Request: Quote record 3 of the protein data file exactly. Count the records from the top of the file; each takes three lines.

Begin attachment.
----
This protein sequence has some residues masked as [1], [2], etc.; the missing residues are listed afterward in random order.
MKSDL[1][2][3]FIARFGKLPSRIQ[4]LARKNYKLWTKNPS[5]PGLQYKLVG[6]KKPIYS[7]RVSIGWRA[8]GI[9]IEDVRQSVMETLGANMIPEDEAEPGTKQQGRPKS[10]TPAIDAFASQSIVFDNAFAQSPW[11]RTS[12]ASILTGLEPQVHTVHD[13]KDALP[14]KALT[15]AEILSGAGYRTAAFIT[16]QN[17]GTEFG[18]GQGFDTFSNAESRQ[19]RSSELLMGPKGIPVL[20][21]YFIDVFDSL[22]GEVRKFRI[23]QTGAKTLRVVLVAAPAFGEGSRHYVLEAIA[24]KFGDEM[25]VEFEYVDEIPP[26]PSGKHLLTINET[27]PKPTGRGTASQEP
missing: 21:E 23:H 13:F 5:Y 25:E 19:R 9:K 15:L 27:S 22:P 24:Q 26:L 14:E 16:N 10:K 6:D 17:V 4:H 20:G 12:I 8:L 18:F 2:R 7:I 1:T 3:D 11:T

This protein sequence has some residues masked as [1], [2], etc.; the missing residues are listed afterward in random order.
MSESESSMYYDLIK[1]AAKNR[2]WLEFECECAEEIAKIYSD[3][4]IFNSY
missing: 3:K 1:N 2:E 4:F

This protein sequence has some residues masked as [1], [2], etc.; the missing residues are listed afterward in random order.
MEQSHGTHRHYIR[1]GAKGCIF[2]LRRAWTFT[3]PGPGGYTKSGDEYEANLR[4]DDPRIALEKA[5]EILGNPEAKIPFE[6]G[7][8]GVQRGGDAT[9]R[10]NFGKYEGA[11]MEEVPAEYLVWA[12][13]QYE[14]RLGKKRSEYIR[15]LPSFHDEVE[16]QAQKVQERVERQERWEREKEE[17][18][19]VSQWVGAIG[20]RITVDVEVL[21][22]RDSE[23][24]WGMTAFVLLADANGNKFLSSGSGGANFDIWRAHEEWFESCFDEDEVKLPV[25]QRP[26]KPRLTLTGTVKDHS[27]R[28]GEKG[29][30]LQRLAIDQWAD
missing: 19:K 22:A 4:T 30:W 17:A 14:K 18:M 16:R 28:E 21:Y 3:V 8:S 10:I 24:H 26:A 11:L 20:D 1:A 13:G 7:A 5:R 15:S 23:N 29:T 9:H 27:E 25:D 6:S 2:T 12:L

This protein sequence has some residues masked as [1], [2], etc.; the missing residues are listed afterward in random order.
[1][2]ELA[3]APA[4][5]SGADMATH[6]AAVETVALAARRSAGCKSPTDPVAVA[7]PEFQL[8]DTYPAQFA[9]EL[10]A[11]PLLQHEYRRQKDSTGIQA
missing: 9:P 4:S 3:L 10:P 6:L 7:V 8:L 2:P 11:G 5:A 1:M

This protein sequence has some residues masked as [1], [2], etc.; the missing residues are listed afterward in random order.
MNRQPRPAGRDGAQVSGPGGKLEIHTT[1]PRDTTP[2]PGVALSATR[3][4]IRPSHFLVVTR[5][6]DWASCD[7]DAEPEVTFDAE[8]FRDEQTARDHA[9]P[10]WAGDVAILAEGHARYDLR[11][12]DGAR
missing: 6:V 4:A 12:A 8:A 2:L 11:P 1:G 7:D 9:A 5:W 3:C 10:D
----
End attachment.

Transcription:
This protein sequence has some residues masked as [1], [2], etc.; the missing residues are listed afterward in random order.
MEQSHGTHRHYIR[1]GAKGCIF[2]LRRAWTFT[3]PGPGGYTKSGDEYEANLR[4]DDPRIALEKA[5]EILGNPEAKIPFE[6]G[7][8]GVQRGGDAT[9]R[10]NFGKYEGA[11]MEEVPAEYLVWA[12][13]QYE[14]RLGKKRSEYIR[15]LPSFHDEVE[16]QAQKVQERVERQERWEREKEE[17][18][19]VSQWVGAIG[20]RITVDVEVL[21][22]RDSE[23][24]WGMTAFVLLADANGNKFLSSGSGGANFDIWRAHEEWFESCFDEDEVKLPV[25]QRP[26]KPRLTLTGTVKDHS[27]R[28]GEKG[29][30]LQRLAIDQWAD
missing: 19:K 22:A 4:T 30:W 17:A 14:K 18:M 16:R 28:E 21:Y 3:V 8:S 10:I 24:H 26:A 11:L 20:D 1:A 13:G 7:A 5:R 15:S 23:N 29:T 9:H 27:E 25:D 6:S 2:T 12:L